Over the last few years, the importance and the share of public expenditure on ALMPs have risen in all of the EU’s Mediterranean countries. The share of public expenditure spent on training is high in Portugal, modest in France and Italy, only small in Spain and almost non-existent in Greece. In Spain, most ALMPs consist of wage subsidies and reductions of non-wage labour costs in order to encourage companies to hire the unemployed or maintain their staff (Zimmermann et al., 2013). The same pattern can be found in Italy and Greece. This is not a good bridge to regular employment. Subsidised forms of employment should be combined with substantial job-related training by employers to increase young peoples’ employability and productivity. Furthermore, support for start-ups, which is minor in all Mediterranean countries, can be a useful tool for creating jobs for young people and help to boost economic development.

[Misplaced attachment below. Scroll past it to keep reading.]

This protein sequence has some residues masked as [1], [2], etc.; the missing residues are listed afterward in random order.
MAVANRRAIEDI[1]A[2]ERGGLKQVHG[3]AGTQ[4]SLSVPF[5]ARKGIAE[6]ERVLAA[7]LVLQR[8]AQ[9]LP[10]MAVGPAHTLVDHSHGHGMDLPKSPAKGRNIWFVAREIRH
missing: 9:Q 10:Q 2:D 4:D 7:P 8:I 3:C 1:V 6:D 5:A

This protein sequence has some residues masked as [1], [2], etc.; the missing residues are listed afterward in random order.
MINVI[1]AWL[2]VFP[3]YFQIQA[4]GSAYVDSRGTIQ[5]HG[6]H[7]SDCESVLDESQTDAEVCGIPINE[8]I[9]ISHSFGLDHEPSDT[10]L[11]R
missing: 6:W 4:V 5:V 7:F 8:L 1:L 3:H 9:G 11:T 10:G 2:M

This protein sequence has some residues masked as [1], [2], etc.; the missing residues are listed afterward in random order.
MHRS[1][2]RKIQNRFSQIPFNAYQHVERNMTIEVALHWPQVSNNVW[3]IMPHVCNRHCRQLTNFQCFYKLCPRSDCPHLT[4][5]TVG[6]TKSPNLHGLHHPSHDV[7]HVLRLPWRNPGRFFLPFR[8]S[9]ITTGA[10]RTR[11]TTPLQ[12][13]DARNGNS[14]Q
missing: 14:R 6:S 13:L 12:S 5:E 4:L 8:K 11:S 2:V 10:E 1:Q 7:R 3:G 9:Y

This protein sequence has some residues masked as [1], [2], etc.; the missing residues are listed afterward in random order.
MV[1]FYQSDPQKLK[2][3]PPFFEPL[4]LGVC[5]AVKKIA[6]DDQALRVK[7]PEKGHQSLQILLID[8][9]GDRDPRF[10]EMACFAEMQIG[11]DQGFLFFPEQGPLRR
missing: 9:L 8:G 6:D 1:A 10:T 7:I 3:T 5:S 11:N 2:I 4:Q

A high level of employment protection for permanent jobs makes dismissing employees expensive. In contrast, firing costs are much lower in fixed-term contracts. As especially marginal workers, young people are generally less qualified and are often employed with temporary contracts. On the one hand, fixed-term contracts can help workers accumulate human capital and experience, potentially resulting in a permanent job. On the other, there is a danger that young people will simply move from one fixed-term contract to the next without improving their job situation. Therefore, the effects on workers are ambiguous. The dualisation between permanent contracts and temporary contracts is crucial. Fixed-term employment has been highly responsive to the crisis. Most employment adjustment took place via termination of fixed-term contracts and was concentrated among young people (Zimmermann et al., 2013). In countries hit hard by the crisis, young people stay in school longer because of the lack of employment options. At the same time, more and more youths fall into the NEET category. In countries like Spain, France, and Italy, non-standard employment has been an alternative for jobseekers and for taking on apprenticeships. Non-standard employment provides learning opportunities, but at the same time, young workers are confined to the lower segment of a dual labour market, which leaves them to bear the brunt of labour demand shocks (EEAG, 2013).